Please remove any obvious anti-spam measures from the return mail address.

From cm@ns.uk1.vbc.net (Chris Mann)
Newsgroups: comp.dcom.lans.ethernet,alt.usage.english
Subject: Re: How do you pronounce "router"?
Date: 25 Jul 1997 11:14:40 GMT

Jason V. Robertson~ (jvrobert@sedona.intel.com) wrote:
:
: 'rooter' huh?  Funny - it's not spelled that way :)

[Dull mode on]

A networking router (as opposed to the tool you rout with) gets its
name from the word "route" which is taken from the French language
(it's the French word for "road").

I believe that Americans pronounce "route" so that it rhymes with
"out". Brits on the other hand pronounce it "root" which is the same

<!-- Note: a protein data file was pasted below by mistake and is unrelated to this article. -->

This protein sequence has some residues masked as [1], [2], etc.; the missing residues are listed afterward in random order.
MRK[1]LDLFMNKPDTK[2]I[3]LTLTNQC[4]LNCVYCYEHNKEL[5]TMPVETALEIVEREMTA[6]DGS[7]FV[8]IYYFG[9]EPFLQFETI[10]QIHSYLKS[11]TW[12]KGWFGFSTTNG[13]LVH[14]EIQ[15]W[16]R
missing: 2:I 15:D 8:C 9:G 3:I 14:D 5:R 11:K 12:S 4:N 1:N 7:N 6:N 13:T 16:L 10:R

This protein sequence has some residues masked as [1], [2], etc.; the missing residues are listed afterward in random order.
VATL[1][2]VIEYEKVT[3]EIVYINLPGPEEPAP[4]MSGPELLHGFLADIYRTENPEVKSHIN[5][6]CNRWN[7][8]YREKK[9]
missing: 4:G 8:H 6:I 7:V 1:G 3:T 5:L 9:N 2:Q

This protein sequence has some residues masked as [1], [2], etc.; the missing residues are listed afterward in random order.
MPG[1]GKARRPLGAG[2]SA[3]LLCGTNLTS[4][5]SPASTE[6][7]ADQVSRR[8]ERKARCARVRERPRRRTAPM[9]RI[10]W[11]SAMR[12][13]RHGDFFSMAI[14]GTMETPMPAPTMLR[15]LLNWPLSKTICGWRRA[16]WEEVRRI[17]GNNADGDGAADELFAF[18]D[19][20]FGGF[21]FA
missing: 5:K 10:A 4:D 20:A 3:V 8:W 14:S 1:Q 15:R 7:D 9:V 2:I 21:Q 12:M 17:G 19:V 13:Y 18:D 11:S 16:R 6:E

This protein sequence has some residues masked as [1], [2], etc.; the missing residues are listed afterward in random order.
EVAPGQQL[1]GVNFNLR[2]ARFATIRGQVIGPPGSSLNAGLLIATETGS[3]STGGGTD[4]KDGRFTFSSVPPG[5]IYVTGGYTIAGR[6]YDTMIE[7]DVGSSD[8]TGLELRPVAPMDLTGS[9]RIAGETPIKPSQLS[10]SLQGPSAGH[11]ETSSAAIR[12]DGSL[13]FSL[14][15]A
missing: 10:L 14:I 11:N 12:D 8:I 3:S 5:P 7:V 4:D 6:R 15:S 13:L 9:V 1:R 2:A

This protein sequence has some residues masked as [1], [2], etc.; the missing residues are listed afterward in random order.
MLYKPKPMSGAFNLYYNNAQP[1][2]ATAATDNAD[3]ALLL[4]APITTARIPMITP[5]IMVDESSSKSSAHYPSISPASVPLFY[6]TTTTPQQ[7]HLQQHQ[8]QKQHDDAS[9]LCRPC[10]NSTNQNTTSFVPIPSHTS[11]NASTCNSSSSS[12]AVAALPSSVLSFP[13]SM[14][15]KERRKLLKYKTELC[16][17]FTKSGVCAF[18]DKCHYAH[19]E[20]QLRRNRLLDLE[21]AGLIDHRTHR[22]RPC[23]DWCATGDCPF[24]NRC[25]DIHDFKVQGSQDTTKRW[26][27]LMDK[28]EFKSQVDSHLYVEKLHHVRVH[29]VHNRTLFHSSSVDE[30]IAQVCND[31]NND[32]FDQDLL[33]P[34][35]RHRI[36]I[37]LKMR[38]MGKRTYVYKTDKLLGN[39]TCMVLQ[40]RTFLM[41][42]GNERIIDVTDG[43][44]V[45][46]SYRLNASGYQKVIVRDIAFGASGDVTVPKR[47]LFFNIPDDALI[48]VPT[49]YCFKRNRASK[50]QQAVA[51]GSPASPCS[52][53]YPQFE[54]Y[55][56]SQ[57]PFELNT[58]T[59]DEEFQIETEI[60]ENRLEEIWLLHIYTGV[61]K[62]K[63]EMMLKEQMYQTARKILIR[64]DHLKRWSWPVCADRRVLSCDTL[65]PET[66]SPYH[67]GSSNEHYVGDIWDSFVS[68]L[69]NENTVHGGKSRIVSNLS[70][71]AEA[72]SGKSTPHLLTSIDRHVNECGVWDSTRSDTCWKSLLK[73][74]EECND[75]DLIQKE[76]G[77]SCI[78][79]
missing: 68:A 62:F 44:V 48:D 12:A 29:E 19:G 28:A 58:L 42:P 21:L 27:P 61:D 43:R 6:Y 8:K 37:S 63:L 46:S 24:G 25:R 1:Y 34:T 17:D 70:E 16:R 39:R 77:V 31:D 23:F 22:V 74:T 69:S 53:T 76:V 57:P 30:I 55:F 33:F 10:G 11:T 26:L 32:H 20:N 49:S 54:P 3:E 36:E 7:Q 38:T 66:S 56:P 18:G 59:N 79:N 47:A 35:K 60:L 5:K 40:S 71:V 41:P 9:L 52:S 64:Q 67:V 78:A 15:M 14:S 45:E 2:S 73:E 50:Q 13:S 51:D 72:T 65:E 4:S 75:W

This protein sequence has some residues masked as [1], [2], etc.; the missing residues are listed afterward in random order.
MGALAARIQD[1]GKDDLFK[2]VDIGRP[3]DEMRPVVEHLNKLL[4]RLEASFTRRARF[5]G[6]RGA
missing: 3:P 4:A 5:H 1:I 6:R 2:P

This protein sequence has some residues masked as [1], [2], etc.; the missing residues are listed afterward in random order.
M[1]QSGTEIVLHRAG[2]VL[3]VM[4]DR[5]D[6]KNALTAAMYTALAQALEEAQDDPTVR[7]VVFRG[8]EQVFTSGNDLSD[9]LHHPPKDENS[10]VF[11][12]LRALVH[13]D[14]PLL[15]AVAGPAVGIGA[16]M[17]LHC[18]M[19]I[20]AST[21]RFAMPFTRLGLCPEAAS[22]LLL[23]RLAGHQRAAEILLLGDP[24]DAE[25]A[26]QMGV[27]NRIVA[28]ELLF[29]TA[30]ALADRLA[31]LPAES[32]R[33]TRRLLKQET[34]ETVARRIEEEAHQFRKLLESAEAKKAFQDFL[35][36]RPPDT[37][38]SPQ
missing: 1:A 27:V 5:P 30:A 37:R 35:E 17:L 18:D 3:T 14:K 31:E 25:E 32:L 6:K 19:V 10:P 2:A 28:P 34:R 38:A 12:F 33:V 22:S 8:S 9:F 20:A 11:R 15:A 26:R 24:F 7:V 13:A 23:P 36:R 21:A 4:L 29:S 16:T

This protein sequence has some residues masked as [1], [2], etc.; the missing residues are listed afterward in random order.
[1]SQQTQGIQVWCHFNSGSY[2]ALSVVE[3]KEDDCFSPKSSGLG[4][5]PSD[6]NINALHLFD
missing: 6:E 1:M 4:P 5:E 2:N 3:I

as the French pronunciation (making allowance for accents etc.)

[Dull mode off]

So, if you're in Germany I suggest you show a little European solidarity
and refuse to bow to American cultural imperialism!

(Insert smileys if humoristically challenged)

Chris (not s

From laker@tcp.co.uk (Markus Laker)
Newsgroups: comp.dcom.lans.ethernet,alt.usage.english
Subject: Re: How do you pronounce "router"?
Date: Mon, 28 Jul 1997 20:21:24 GMT

Jon Rouse <rousej@postoffice.co.ukx>:

> Markus Laker wrote:
> > 
> > Eh?  In (say) Yorkshire English, 'rut' and 'foot' would have the same
> > vowel, [U], but I gave them as [rVt] and [fUt].
> 
> How on earth do you pronounce rvt? ruhvert?

I think we're talking across porpoises here.  I'm using a scheme called
ASCII IPA, which aims to express pronunciation in a dialect-independent
way and so avoid exchanges like this:

   -- It has the same vowel as 'cup'